• Estrogens: The most common estrogen used to treat urinary incontinence in dogs is diethylstilbestrol, or DES. Treatment is started daily and then is weaned down to the lowest effective dose, usually once or twice a week. Estrogens can have bone marrow suppression side effects if they are used at high doses for long periods of time.
    • Phenylpropanolamine, or Proin: This drug is quite effective in treating many cases of urinary incontinence in dogs. There are very few negative side effects, but it should not be used in dogs with high blood pressure, diabetes, or glaucoma or those on certain other medications.
    • Combination: Some dogs require a combination of DES and Proin to control their incontinence.
    • Surgery: There are several surgical techniques that may help dogs with urinary incontinence. Sometimes surgery alone is helpful, but other times medication is needed following surgery. Dogs that were not previously helped by medication may become continent on medication following surgery.

Never punish your dog for urinary incontinence. It is a medical problem that your dog cannot control, and punishment is not appropriate.

Never give your dog any medications without checking with your veterinarian first.

Home Care for Urinary Incontinence in Dogs

Because urinary incontinence can be a frustrating problem for dog-owners, it is important to take your dog to the veterinarian when it first begins. Some owners assume that the condition is due to aging and is not treatable. They become more and more frustrated and sometimes choose euthanasia. There are some things that you can do to minimize the frustrating nature of incontinence in dogs that are not made completely continent through treatments.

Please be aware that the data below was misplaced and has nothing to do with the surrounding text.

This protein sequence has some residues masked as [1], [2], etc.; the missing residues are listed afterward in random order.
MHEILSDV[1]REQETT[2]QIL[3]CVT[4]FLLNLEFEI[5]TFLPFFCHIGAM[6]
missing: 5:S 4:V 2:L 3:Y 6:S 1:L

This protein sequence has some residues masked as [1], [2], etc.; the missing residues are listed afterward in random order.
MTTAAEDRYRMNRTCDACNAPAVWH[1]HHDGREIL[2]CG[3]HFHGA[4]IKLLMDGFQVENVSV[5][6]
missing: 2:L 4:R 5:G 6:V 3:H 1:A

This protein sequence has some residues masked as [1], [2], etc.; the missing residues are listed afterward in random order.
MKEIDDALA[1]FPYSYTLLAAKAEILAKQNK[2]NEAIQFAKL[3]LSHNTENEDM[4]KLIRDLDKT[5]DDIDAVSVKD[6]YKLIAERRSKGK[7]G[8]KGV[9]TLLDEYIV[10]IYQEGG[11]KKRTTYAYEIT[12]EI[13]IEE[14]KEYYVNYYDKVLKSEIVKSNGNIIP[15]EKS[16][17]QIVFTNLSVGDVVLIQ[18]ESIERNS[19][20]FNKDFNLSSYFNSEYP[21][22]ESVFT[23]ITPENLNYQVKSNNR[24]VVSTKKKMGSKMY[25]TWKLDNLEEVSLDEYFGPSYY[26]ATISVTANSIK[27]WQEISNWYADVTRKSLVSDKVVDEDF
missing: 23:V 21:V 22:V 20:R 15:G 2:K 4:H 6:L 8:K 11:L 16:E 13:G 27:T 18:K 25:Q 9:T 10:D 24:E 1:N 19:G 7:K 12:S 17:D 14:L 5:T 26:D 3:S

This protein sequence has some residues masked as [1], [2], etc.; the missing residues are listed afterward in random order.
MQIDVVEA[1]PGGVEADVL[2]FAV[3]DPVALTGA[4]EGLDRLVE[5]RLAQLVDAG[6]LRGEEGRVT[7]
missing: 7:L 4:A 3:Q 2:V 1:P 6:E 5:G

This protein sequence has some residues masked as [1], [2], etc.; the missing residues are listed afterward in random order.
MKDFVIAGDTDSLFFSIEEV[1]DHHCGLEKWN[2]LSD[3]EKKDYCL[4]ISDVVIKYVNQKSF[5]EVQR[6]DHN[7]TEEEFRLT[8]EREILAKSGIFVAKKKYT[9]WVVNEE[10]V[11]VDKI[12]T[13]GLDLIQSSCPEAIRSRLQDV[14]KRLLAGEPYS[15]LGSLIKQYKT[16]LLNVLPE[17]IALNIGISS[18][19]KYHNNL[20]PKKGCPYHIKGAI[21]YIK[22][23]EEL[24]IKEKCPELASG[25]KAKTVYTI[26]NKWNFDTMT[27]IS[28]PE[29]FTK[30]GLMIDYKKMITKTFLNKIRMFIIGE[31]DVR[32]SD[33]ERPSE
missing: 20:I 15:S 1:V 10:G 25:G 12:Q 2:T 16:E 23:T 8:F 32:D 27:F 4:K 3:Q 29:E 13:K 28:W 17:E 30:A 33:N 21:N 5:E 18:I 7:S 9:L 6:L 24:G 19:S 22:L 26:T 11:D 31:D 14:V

• Diapers and pads: There are diapers available for male and female dogs. Disposable pads used in dog beds and other areas that your dog rests can mitigate urine messes. It is important to change diapers and pads often and ensure that your dog's skin isn't staying moist.
  • A female dog that is leaking urine, especially an overweight dog, may need to have the area around her vulva cleaned and dried daily to avoid skin infections that may, in turn, ascend and become urinary tract infections.

Prevention of Urinary Incontinence in Dogs

There is no way to prevent urinary incontinence in dogs, but it is important to visit the veterinarian as soon as it begins in order to properly diagnose and treat the cause.

Prognosis for Urinary Incontinence in Dogs

The prognosis for urinary incontinence is excellent when the cause is urinary tract infection and it is properly treated. Sphincter weakness is very commonly managed quite well with proper medications. The other causes of urinary incontinence carry their own individual prognoses.

Alternative Therapies for Urinary Incontinence in Dogs

  • Acupuncture is sometimes used in the treatment of urinary incontinence in dogs.
  • Chiropractic manipulation is sometimes used for dogs with urinary incontinence, but its use is controversial among veterinarians and may result in worsening of the condition or the development of new conditions. Always be sure to discuss this and any treatment with your veterinarian before proceeding.

New and Cutting-Edge Therapies and Treatments

Collagen injections into the urethra have shown promise in treating some dogs that do not respond to the medical treatment of urinary incontinence in dogs.


You May Also Like These Articles:

Causes of Frequent Urination and Urinary Accidents in Dogs

Submissive Urination in Dogs

Bladder Problems In Dogs


Disclaimer: This website is not intended to replace professional consultation, diagnosis, or treatment by a licensed veterinarian. If you require any veterinary related advice, contact your veterinarian promptly. Information at DogHealth.com is exclusively of a general reference nature. Do not disregard veterinary advice or delay treatment as a result of accessing information at this site.